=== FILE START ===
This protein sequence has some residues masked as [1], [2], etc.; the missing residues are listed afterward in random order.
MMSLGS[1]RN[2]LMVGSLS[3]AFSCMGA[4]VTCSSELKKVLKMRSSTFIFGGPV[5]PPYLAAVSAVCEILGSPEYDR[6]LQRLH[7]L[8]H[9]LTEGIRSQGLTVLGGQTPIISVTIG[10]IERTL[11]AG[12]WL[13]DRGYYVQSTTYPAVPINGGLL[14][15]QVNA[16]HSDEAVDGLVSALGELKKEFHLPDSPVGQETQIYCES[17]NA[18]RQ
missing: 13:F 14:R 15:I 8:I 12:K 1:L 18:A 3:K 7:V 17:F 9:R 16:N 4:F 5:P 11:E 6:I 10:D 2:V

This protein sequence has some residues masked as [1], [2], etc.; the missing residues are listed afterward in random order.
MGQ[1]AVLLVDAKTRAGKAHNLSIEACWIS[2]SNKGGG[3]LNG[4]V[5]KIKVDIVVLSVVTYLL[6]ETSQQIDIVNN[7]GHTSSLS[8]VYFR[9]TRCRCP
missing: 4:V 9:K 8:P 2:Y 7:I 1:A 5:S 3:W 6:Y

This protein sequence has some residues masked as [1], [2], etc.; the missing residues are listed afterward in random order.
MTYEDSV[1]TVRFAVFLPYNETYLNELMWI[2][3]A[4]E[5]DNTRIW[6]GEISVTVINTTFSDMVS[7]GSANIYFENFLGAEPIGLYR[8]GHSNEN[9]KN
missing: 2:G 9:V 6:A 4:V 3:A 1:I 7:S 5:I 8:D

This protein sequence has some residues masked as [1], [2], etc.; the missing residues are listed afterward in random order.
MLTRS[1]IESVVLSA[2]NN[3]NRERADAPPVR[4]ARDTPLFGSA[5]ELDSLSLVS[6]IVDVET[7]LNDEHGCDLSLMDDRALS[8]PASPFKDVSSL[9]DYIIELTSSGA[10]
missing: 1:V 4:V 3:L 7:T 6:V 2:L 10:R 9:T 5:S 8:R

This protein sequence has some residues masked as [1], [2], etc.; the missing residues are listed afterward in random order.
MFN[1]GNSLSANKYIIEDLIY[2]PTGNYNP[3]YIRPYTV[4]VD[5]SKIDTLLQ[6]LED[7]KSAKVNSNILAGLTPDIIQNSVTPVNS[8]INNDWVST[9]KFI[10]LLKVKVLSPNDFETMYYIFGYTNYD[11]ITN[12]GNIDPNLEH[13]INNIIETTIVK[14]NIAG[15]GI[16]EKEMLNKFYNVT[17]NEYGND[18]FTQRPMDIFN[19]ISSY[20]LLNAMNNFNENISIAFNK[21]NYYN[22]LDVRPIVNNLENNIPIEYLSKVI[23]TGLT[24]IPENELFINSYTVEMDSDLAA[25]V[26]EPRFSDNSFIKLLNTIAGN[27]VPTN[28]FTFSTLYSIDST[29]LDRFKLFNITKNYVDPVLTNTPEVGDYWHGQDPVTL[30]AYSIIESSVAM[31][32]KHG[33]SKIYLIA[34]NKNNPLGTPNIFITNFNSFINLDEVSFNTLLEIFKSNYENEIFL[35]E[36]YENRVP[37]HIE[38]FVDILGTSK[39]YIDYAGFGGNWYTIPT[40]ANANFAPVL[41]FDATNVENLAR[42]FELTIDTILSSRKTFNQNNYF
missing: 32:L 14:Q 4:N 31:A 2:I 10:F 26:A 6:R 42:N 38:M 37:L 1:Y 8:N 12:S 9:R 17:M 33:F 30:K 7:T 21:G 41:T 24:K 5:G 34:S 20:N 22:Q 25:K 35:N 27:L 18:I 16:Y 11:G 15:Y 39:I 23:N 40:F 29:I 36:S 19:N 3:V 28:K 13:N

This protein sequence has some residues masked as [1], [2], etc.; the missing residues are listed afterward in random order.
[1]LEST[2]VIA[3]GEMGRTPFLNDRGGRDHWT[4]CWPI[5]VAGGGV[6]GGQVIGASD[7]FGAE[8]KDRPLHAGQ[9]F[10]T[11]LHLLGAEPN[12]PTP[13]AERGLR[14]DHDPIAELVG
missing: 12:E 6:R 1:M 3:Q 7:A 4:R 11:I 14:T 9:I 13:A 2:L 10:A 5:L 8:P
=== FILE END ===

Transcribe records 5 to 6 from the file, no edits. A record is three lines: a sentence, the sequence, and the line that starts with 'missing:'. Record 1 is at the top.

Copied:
This protein sequence has some residues masked as [1], [2], etc.; the missing residues are listed afterward in random order.
MFN[1]GNSLSANKYIIEDLIY[2]PTGNYNP[3]YIRPYTV[4]VD[5]SKIDTLLQ[6]LED[7]KSAKVNSNILAGLTPDIIQNSVTPVNS[8]INNDWVST[9]KFI[10]LLKVKVLSPNDFETMYYIFGYTNYD[11]ITN[12]GNIDPNLEH[13]INNIIETTIVK[14]NIAG[15]GI[16]EKEMLNKFYNVT[17]NEYGND[18]FTQRPMDIFN[19]ISSY[20]LLNAMNNFNENISIAFNK[21]NYYN[22]LDVRPIVNNLENNIPIEYLSKVI[23]TGLT[24]IPENELFINSYTVEMDSDLAA[25]V[26]EPRFSDNSFIKLLNTIAGN[27]VPTN[28]FTFSTLYSIDST[29]LDRFKLFNITKNYVDPVLTNTPEVGDYWHGQDPVTL[30]AYSIIESSVAM[31][32]KHG[33]SKIYLIA[34]NKNNPLGTPNIFITNFNSFINLDEVSFNTLLEIFKSNYENEIFL[35]E[36]YENRVP[37]HIE[38]FVDILGTSK[39]YIDYAGFGGNWYTIPT[40]ANANFAPVL[41]FDATNVENLAR[42]FELTIDTILSSRKTFNQNNYF
missing: 32:L 14:Q 4:N 31:A 2:I 10:F 26:A 6:R 42:N 38:M 37:L 1:Y 8:N 12:S 9:R 17:M 33:F 30:K 7:T 21:G 41:T 24:K 5:G 34:S 20:N 22:Q 25:K 35:N 27:L 18:I 16:Y 11:G 15:Y 39:I 23:N 40:F 29:I 36:S 19:N 3:V 28:K 13:N

This protein sequence has some residues masked as [1], [2], etc.; the missing residues are listed afterward in random order.
[1]LEST[2]VIA[3]GEMGRTPFLNDRGGRDHWT[4]CWPI[5]VAGGGV[6]GGQVIGASD[7]FGAE[8]KDRPLHAGQ[9]F[10]T[11]LHLLGAEPN[12]PTP[13]AERGLR[14]DHDPIAELVG
missing: 12:E 6:R 1:M 3:Q 7:A 4:R 11:I 14:T 9:I 13:A 2:L 10:A 5:L 8:P